Let’s Make it Personal
THE FACT IS, people enjoy taking care of themselves. And with this innate self-preservation quality of humankind, it comes as no surprise it would bring rise to a bustling promotional product category that proclaims: “It’s just me, myself and I,” as was so
eloquently put by ’80’s hip-hip pioneers, De La Soul. Distributors looking to freshen up their bottom lines (and their sales pitches) should consider personal-care items. Manufacturers of these products say there are few other promotional product categories that offer the same repeat-order consistency.
A 2005 survey conducted by PPAI showed
personal-care products accounting for 1.58 percent of total industry sales. Just one year later, the category reported a 28 percent increase—making up 1.86 percent of total industry sales. These numbers may not seem very significant in the grand scheme of things, but when compared to other categories, such as electronics—which made up only 1.74 percent of industry sales in 2006—they are quite impressive.
But, all the talk has been about the repeat-order potential of personal-care items. According to Paul Weber, owner/president of Ingersoll, Ontario-based Profile Accessories—which specializes in abrasive products, including manicure files, foot files and nail buffers as well as specialty items, such as travel-size matchbook files—his company has enjoyed repeat orders at a rate of 30 percent over the last four years. “Many people would order two to three times a year,” he said. “It shows you that people like the product and ... are willing to [try] it again.”
Mel Ellis, president of Milwaukie, Oregon-based The Humphrey Line, agreed, stating personal-care items work well as promotional products because of reasons that characterize all effective ad specialty items—“Everybody uses them and they get repeated use, thus the advertising gets numerous impressions.”
Today’s end-users are looking for personal-care items that are “useful, have good quality and represent a good gift value,” Ellis continued. Consequently, in 2008, The Humphrey Line is introducing a full line of all-natural products packaged in recycled bottles. “We think these are going to be very attractive with the interest in all things green,” Ellis noted. The new products will include hand sanitizers, sunscreen, hand lotion, shampoo and conditioner, and lip balm.
Drawing from the days when his company coordinated bath accessories for large retailers, such as The Body Shop, as well as its current gig creating product for the Style Network, Weber said Profile Accessories prides itself on staying on top of fashion trends, particularly with color. “We say that we’ve got more colors than anyone else in the world,” he mused. Because the company manufactures its own sandpaper, it is able to offer a wide selection of manicure and pedicure files in stock colors as well as with PMS color matching.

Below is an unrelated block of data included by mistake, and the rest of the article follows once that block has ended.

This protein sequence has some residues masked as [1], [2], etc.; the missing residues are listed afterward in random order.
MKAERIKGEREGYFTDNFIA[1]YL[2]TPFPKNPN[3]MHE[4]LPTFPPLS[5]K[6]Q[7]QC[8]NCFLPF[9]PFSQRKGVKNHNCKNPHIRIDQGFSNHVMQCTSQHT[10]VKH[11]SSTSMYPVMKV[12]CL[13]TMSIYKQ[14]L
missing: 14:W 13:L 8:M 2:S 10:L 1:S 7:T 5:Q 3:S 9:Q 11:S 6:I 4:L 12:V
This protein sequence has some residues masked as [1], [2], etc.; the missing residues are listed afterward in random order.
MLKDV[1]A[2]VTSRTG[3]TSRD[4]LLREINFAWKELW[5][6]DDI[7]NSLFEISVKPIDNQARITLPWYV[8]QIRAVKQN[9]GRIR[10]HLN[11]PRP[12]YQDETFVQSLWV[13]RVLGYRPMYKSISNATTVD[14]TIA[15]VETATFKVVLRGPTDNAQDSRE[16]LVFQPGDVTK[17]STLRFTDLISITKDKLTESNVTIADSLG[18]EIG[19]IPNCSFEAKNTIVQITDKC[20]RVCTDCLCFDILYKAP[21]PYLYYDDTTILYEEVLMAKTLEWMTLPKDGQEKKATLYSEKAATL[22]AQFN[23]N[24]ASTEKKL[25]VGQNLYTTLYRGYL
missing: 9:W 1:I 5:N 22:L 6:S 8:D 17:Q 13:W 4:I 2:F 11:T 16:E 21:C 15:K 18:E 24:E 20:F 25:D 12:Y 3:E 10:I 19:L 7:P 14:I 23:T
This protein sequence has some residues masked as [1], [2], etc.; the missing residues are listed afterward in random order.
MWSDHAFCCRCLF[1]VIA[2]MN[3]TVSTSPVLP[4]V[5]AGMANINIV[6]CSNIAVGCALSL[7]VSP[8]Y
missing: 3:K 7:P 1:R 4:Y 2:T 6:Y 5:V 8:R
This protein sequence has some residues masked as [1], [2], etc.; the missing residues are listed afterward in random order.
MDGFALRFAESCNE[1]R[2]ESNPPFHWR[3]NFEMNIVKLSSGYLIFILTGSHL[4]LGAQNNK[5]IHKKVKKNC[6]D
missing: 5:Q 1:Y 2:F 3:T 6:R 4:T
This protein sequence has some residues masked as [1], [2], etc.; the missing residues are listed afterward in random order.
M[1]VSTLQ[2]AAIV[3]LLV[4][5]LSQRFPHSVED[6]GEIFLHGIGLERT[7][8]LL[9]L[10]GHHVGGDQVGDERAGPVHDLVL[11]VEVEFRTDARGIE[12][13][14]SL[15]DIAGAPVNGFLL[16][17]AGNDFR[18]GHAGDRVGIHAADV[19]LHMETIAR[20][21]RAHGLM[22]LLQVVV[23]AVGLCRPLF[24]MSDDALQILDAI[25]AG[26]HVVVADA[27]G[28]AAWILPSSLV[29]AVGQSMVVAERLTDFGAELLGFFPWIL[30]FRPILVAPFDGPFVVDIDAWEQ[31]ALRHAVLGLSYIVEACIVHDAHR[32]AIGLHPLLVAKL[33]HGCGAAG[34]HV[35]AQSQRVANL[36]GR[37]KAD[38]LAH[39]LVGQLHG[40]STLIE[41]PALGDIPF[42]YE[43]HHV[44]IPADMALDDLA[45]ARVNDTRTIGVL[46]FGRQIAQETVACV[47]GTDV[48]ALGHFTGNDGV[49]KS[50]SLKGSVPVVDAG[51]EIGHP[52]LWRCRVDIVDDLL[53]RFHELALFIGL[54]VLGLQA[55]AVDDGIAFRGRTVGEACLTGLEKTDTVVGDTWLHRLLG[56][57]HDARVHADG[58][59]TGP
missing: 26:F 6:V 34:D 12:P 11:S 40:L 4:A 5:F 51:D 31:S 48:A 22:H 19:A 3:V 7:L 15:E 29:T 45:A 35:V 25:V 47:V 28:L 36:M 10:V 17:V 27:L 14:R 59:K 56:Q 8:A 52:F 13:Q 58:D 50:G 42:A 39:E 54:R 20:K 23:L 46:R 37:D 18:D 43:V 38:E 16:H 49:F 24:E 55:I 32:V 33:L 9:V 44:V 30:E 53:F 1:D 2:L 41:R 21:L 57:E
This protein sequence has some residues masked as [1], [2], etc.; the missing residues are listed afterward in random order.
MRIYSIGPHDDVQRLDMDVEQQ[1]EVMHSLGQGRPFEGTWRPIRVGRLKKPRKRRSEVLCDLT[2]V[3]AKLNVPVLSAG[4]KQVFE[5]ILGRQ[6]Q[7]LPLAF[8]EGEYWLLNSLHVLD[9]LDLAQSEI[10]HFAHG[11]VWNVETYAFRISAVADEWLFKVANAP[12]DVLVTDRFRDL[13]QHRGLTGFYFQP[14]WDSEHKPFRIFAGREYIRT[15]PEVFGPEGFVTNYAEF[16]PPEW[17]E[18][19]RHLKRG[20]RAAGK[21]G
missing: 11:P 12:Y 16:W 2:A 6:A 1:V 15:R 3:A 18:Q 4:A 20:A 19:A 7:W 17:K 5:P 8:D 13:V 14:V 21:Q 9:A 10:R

In addition to keeping up with color trends in retail, Profile Accessories also offers a host of printed designs on its abrasive products. “We have a lot of abstract, floral and neat kinds of designs,” Weber noted. “If brown is in this year, or pink or orange, we do it.”
Ellis further confirmed the fashion industry’s impact on the personal-care category. “A few years ago, it was novel to offer lip balm with a custom label, and today it is commonplace,” he said. “This market moves very rapidly, and one of the ways we compete is through packaging design and decorating.”
To be successful in the selling of personal-care items, both Ellis and Weber advised distributors to promote quality—a factor that will ensure repeat orders. “The key to success for the
distributor is working with suppliers who offer quality items and really reliable service,” Ellis emphasized. He pointed to his company’s designation as an American manufacturer in a day when corporations are contending with “the numerous recalls of Chinese imports.”
Weber agreed with Ellis, noting the professional-grade quality of his company’s abrasive products. “Because we also produce products for aestheticians and spas, end-users are getting a professional-quality
product for use in a promotional environment,” he said. Under normal use, Weber said the products can last for more than a year.
Before making the sale, however, Ellis cautioned distributors to be aware many personal-care items are subject to FDA regulations. “Distributors should be highly knowledgeable about the ingredients used, the production processes employed and the reliability of the supplier,” he said. “Compliance with FDA regulations, and the health and safety of the end-user should be real concerns for distributors.”
Ellis said suppliers “who bring good product and service to this market” will win. Weber agreed, stating that “making sure products are sanitizable and materials are environmentally friendly,” are also a part of the winning ticket. “As long as we follow the fashion trends, health trends and environmental issues, we should be able to continue to soar,” he concluded. In
this writer’s personal opinion, he might be right.